What is enteric fermentation?

The rumen: One of the most efficient fibre decomposing systems

The rumen first evolved 50 million years ago, giving mammals access to plant foods they would other not be able to digest.

The rumen is the first and largest part of the multi-chambered stomach of grass eating ruminant animals.  It acts as a fermentation vat where microbes break down plant cellulose into smaller compounds that deliver energy to the animal. This process is known as enteric fermentation.


Inside the anaerobic (oxygen starved) conditions of the rumen, a complex and highly apated microbiome has evolved that includes different types of microbes:

  • bacteria
  • archaea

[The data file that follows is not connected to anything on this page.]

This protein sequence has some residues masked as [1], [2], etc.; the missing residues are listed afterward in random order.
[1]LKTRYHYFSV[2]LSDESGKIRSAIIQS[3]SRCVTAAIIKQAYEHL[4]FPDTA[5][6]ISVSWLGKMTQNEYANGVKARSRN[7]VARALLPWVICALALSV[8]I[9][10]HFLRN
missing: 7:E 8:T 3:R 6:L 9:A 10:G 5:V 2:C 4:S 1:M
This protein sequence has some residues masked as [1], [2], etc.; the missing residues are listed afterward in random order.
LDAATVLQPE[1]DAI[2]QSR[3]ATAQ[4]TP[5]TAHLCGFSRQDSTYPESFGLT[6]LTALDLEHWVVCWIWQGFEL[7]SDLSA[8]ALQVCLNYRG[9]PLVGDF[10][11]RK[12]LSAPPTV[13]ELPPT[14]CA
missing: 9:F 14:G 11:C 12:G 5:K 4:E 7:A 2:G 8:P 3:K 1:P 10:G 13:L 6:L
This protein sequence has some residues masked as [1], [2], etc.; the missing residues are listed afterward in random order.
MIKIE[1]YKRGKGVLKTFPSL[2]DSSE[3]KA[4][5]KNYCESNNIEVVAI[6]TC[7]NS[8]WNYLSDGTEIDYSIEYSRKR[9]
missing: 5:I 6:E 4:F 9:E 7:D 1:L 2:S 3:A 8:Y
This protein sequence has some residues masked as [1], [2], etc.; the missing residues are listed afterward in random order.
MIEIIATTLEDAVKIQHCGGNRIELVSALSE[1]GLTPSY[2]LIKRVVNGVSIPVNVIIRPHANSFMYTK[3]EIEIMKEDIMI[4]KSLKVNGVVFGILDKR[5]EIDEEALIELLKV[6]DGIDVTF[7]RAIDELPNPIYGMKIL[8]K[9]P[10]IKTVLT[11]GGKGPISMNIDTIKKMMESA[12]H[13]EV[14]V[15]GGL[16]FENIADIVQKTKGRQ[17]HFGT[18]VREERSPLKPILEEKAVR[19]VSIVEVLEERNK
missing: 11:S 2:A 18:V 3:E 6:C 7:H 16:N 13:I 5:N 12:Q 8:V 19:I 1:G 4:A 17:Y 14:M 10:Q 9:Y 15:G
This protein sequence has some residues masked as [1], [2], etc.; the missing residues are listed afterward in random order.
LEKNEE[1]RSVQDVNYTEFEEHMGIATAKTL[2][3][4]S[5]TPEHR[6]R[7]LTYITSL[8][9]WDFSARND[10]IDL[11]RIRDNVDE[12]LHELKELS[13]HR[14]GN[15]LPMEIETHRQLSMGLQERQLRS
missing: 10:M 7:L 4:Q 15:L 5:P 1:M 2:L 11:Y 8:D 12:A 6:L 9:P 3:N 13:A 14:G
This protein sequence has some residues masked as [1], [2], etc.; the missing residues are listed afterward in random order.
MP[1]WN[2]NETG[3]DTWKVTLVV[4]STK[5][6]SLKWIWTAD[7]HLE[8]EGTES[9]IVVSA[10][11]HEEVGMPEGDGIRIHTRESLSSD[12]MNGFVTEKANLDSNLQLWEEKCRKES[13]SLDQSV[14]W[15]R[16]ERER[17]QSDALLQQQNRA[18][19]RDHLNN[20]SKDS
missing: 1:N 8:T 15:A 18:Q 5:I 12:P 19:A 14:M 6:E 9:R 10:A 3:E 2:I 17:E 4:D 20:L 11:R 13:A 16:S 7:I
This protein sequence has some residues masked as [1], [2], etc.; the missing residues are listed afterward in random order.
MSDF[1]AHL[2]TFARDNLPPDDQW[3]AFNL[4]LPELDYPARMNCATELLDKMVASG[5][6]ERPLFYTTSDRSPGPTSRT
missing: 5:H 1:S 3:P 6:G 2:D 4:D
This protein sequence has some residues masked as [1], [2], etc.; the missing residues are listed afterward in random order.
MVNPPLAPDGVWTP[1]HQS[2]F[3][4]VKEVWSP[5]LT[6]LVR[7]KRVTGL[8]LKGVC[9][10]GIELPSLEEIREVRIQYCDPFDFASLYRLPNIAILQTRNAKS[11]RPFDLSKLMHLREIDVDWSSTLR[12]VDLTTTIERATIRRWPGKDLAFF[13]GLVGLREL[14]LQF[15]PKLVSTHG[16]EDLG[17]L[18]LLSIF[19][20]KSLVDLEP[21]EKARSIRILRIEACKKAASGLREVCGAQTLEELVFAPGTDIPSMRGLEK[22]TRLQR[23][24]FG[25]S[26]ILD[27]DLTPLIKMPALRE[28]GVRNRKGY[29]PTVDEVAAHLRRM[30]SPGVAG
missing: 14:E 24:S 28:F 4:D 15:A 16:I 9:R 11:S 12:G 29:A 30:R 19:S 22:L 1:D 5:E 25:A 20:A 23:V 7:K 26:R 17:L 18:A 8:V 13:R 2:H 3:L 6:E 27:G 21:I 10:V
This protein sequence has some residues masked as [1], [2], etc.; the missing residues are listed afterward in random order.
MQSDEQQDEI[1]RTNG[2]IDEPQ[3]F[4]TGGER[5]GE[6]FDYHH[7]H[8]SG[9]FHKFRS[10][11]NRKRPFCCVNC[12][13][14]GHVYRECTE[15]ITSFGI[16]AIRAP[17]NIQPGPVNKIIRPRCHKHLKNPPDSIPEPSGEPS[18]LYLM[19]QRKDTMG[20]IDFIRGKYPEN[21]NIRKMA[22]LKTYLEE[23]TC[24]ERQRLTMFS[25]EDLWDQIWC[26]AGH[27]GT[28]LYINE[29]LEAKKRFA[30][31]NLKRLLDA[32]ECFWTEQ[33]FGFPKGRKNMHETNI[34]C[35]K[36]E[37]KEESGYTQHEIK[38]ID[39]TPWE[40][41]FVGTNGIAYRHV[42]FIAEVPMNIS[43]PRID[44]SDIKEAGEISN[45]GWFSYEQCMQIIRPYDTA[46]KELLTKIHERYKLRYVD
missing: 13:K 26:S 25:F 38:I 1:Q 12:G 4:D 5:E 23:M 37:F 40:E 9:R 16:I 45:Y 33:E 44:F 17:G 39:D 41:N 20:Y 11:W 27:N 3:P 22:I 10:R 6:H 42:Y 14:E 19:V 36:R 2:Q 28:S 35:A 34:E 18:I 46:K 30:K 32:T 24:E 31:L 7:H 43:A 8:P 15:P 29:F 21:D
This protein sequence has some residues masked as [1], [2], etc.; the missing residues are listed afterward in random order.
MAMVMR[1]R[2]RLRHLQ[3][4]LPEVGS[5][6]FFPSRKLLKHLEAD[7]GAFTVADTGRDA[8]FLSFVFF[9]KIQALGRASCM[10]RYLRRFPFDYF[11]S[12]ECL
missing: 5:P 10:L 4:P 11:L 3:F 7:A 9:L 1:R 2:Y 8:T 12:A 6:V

• fungi
  • protozoa

The majority of these microbes live in symbiosis with the ruminant animal. The microbes partially ferment the feed which generates energy for themselves and delivers volatile fatty acids, water soulable vitamins and high quality proteins to the animal. In turn, the animal host maintains oxygen free conditions in the rumen and provides an ideal environment for the microbes to thrive.

P44129 - Rumen function diagram FA.jpg

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